Lamb Hanson Lamb Appraisal Assoc., Inc


There is more to that Shaaf v. Highfield than what you have stated. The Judge ruled that the buyer is a party and gets a copy of the appraisal and is an intended user (Washington only). Just remember that USPAP makes the appraiser hold to confidentiality and the appraiser CANNOT give a copy of the appraisal to the borrower. That copy must come from the lender, unless the lender has given the appraiser permission to provide a copy to the borrower (I would sure have it in writing).

Woody Woodworth
Appraisal Foundation approved USPAP instructor


In this particular case, the buyer did receive a copy of the appraisal prior to closing, and – here is the crux for the liability issue/question – RELIED ON IT to proceed with the closing. Afterwards, it was apparently discovered that there were factual errors/inaccuracies about the property in the appraisal report that, if correct in the first place, would likely have resulted in a lower value (below the agreed upon purchase price), and thus the buyers would have had a chance to walk away from closing the sale.

Stan Sidor

Tuesday, May 4, 2010

Appraiser Coalitions in Other States

From T.J. McCarthy, SRA, a list of appraiser coalitions by State.

"I'm sure this list will continue to be updated on a fairly regular basis. The website is now up in a Beta format. Please feel free to send any suggestions regarding the site to me at We probably won't be making major changes because of the cost involved, but we will create a wish list. For now we are looking at errors or parts of the site that may not be functioning correctly.

We would also like to get any news of legislative issues in your home state to post...Bills, Laws, Rules, etc.

Presently the coalition is a network of states working together to share and disseminate appraisal industry legislative and newsworthy issues. I'm sure we are all hopeful it will be a success and perhaps grow into a strong professional organization working to protect appraisers and users of appraisal services...that's a fancy way of saying consumers."

T.J. McCarthy & Associates, Ltd.
7903 W. 159th Street, Suite B
Tinley Park, Illinois 60477
Phone: (708) 614-7200
Fax: (708) 614-7228

Sunday, May 2, 2010

Kenneth Harney: Mortgage and appraisal fraud spiked

Perfect timing for the article by Ken.

On Tuesday I'll be the speaker on a conference call with law enforcement officers across the US discussing this exact issue.

In the class How to Identify and Avoid Real Estate and Mortgage Fraud I'll tell appraisers what I told the cops and what they will be looking for in appraisal reports.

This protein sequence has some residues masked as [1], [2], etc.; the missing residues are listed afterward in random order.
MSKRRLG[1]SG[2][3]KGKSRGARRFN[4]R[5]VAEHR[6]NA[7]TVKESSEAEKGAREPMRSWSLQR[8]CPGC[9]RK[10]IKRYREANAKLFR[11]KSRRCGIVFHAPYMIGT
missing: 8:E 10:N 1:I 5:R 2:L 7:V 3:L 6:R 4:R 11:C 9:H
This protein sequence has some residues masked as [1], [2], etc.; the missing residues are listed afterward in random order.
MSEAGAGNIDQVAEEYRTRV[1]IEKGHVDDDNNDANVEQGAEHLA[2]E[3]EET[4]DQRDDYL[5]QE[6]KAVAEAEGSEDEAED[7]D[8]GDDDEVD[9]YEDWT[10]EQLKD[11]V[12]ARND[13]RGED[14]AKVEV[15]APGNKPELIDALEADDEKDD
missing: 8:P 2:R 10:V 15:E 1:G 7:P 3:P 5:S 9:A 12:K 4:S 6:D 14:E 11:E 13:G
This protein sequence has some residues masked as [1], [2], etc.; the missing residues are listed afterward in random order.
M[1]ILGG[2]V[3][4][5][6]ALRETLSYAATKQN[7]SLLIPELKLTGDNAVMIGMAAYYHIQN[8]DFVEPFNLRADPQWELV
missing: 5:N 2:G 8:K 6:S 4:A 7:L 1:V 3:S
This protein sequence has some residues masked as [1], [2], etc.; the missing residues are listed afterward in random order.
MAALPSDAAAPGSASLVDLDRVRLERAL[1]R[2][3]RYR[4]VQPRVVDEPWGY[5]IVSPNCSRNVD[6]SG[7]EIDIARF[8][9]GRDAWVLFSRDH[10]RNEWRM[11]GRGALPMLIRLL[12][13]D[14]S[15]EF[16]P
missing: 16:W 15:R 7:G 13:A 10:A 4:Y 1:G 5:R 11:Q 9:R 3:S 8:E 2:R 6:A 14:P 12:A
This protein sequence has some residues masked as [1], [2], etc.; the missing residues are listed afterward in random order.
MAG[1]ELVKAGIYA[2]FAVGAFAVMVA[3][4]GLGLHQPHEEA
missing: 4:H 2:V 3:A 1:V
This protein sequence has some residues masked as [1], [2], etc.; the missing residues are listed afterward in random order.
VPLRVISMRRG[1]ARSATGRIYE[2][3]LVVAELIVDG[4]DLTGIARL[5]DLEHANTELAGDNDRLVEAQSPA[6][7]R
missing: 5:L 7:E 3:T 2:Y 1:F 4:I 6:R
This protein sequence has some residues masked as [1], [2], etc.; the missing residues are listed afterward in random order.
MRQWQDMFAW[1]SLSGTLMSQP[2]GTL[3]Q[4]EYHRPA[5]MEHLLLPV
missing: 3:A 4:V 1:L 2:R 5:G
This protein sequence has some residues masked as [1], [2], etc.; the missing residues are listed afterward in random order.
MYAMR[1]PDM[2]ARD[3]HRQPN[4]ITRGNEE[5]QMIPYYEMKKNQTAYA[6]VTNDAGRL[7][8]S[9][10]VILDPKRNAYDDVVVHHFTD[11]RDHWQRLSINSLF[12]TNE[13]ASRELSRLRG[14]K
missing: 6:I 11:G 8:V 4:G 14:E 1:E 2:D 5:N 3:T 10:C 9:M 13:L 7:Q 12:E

If you are interested in attending a class, let me know and I'll schedule one locally. 6 hours of CE.

Richard Hagar, SRA

Bank Failure #64: Frontier Bank, Everett, Washington

Frontier Bank, Everett, Washington, was closed today by the Washington Department of Financial Institutions, which appointed the Federal Deposit Insurance Corporation (FDIC) as receiver. ...

As of December 31, 2009, Frontier Bank had approximately $3.50 billion in total assets and $3.13 billion in total deposits. ...

The FDIC estimates that the cost to the Deposit Insurance Fund (DIF) will be $1.37 billion. ... Frontier Bank is the 64th FDIC-insured institution to fail in the nation this year, and the sixth in Washington. The last FDIC-insured institution closed in the state was City Bank, Lynnwood, on April 16, 2010.


Saturday, May 1, 2010

"Green" Value Increase Formulas

From Dave Towne:

For your reading pleasure, you may want to read this blog about how to calculate the ‘increase in value’ for a “green” property:

I present this only as information... ...this is the first time I’ve seen ‘numbers’ applied to the green revolution.

There are assumptions made in this blog presentation, and direct comparison to ‘non-green’ comparable homes is barely made … only the perceived increase in value based on the installation costs, or on the utility cost savings.

...The danger of applying this kind of methodology is the energy costs or savings and green revolution energy-efficient installations within the comparable properties is not generally known to the appraiser. Without specific information, the appraiser must report a giant extraordinary assumption that the comparable properties do or do not have similar green revolution features if suggested formulas are used to give a value increase (via adjustments) to the subject property.

From Stan Sidor:

Dave, yes, this is a concern that I have: that the “green revolution” advocates are developing or creating these “formulas” for “cost savings” (such as on utilities), and suggesting that these cost savings should (not “could”) be capitalized to reflect an increase in “value” based on this factor; however, the key issue is whether or not BUYERS are actually electing to pay MORE for these properties based on this factor ….or any other energy-related factor.

It is not enough that energy efficient features will help the homeowner save money, but rather if they transform that perceived (or known) cost savings into a higher sale price.

From Michael Imes:

Follow the money!

Look at who is presenting this info also. They are not appraisers, and they have an obviously biased interest.